148 Nations to Protect Health Policy
148 Nations to Protect Health Policy From Tobacco Industry
Friday 6 July 2007
BANGKOK― The 148 nations meeting at the Second Conference of Parties (COP2) to the global tobacco treaty have committed themselves to develop specific guidelines for protecting health policy from tobacco industry interference.
The global tobacco treaty, formally known as the World Health Organization Framework Convention on Tobacco Control (WHO FCTC), will save millions of lives and change the way tobacco corporations operate around the world. Members of the Network for Accountability of Tobacco Transnationals (NATT) commend Parties for their vigilance in protecting ongoing treaty implementation from interference by the tobacco industry.
Article 5.3 of the FCTC obligates Parties to "protect these [public health] policies from commercial and other vested interests of the tobacco industry." Allowing tobacco corporations to influence tobacco control policy violates both the spirit and letter of the FCTC. Parties demonstrated strong leadership at COP2 in taking the decision to push forward with policy guidelines to implement Article 5.3.
"Big Tobacco's interference in health policy is one of the greatest threats to the global tobacco treaty's implementation and enforcement," explains Kathryn Mulvey of Corporate Accountability International, a NATT member. "Philip Morris/Altria, British American Tobacco (BAT) and Japan Tobacco (JT) use their political influence to weaken, delay and defeat tobacco control legislation around the world. While the industry claims to have changed its ways, it continues to use sophisticated methods to undermine meaningful legislation."
South Africa has long been a leader in tobacco control, and recently advanced a bill to close loopholes and strengthen its tobacco control laws. A month prior to the parliamentary deliberations on the bill, both Swedish Match and the Tobacco Institute of South Africa sent letters to the Health Portfolio Committee asking for the inclusion of a provision that would empower the health minister to exempt certain tobacco products. Unfortunately, the tobacco corporations were partially successful in shaping the debate in their favor. Later, Swedish Match and BAT sponsored a foreign tour for more than 20 South African legislators to Sweden and the United Kingdom.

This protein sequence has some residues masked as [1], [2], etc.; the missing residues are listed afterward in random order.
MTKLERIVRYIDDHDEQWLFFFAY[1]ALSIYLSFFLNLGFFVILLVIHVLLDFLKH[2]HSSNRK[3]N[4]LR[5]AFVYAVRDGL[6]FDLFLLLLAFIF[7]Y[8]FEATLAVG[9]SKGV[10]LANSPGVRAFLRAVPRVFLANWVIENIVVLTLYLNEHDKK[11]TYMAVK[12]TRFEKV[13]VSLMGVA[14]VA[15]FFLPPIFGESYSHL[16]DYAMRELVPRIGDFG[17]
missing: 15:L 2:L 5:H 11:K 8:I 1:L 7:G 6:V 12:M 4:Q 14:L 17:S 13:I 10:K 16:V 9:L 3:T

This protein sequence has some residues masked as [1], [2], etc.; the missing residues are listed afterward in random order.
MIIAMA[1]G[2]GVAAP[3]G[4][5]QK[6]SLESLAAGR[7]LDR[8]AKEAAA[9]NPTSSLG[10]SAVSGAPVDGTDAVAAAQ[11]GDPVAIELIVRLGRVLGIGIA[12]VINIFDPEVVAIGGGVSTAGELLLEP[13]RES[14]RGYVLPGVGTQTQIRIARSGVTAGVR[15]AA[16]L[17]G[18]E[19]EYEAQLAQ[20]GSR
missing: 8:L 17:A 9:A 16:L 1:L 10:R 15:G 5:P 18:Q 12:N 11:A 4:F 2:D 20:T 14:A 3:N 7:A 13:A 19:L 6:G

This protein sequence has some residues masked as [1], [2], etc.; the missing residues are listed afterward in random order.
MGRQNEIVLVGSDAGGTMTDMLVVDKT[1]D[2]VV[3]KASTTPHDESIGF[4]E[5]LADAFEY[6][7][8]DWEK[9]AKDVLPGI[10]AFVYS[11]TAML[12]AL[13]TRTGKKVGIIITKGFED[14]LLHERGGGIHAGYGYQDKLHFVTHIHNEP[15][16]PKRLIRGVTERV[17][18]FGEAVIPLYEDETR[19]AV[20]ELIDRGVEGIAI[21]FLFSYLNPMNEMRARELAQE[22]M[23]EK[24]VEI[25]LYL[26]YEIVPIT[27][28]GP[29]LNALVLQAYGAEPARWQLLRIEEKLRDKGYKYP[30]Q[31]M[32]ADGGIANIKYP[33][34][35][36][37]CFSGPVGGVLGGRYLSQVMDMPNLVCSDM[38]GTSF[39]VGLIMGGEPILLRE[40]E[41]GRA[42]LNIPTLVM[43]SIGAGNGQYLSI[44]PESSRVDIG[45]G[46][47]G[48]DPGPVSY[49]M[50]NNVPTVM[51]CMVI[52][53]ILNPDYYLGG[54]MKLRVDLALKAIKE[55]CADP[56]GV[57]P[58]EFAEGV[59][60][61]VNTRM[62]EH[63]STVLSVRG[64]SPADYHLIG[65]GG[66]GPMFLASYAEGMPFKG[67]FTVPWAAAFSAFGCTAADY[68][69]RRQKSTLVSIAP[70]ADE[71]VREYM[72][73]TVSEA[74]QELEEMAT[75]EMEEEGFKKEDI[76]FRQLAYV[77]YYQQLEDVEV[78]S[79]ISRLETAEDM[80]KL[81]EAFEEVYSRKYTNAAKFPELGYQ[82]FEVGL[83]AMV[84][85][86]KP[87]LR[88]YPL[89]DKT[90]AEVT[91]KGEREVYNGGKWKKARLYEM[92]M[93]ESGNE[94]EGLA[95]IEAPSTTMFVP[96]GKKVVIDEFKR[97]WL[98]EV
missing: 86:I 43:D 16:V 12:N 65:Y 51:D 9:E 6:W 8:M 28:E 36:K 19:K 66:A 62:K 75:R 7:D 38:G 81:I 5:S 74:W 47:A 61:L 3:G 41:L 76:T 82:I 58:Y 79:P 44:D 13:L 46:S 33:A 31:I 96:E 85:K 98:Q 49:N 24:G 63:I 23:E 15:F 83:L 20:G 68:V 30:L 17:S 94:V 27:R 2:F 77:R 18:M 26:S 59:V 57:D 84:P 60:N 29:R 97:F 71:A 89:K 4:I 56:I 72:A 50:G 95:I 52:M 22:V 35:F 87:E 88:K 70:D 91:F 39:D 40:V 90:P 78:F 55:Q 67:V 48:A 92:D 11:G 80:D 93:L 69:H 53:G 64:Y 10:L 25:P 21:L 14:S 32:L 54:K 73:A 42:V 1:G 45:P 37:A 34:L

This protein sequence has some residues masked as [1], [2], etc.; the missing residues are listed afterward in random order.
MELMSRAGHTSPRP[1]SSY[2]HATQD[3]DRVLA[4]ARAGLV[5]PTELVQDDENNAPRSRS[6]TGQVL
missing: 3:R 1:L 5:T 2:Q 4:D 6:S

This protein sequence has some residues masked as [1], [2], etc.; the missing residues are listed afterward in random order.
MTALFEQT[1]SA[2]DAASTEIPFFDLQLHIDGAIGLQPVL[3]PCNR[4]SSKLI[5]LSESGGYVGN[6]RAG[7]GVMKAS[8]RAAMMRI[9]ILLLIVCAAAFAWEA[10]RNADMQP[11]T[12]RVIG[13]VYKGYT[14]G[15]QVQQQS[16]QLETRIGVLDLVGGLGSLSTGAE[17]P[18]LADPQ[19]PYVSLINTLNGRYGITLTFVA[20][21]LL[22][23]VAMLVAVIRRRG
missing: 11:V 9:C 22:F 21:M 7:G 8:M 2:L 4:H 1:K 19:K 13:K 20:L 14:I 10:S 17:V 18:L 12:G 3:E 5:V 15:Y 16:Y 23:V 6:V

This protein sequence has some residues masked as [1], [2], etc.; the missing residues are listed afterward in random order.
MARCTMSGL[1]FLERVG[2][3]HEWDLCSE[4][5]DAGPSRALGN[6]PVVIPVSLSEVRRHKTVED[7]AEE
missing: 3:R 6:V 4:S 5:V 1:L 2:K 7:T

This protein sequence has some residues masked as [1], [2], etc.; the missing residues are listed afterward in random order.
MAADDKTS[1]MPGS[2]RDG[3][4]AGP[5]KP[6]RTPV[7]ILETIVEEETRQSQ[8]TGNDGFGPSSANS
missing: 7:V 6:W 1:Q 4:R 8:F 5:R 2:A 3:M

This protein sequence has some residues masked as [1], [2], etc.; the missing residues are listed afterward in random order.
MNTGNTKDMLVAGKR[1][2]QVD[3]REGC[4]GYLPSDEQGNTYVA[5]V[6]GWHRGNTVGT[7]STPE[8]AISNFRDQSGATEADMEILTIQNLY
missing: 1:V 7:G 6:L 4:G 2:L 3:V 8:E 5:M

Members of NATT also highlighted tobacco industry interference at COP2. " Japan attempted to bully other countries by reminding them of Japan 's significant contributions to the COP budget," says Akinbode Oluwafemi of Environmental Rights Action, a member of NATT from Nigeria . "However, the Japanese government owns 50% of Japan Tobacco. Japan 's contribution to support the global tobacco treaty represents less than 1% of its share of Japan Tobacco's profits."
Government officials in Thailand are fighting back. "In my country, tobacco corporations, led by Philip Morris/Altria, have been exploiting our tobacco tax policy by dramatically underreporting the cost of cigarettes thereby lowering the amount of taxes the corporations owe," explains Dr. Hatai Chitanondh, President of Thailand Health Promotion Institute. "For example, Philip Morris/Altria reports Marlboro to cost just 7 baht per pack (22 cents). We have calculated the loss from the tobacco industry to be upwards of 650 million dollars."
Thailand joined Brazil , Ecuador , Palau , and the Netherlands in volunteering to lead a process to develop policies to bolster the capacity of government to challenge these types of interference and to implement their obligations under Article 5.3 of the treaty. According to Dr. Chitanondh, "the development of guidelines on Article 5.3 is a major step forward and will help Parties to protect their national health policies from tobacco industry interference."
"From Africa to Latin America to the Middle East and Southeast Asia , we are hearing of attempts to interfere at the highest levels of government. Fortunately, parties have taken the critical step of initiating the policy guidelines process to assist governments in standing up to Big Tobacco's attempts to interfere," explains Mulvey.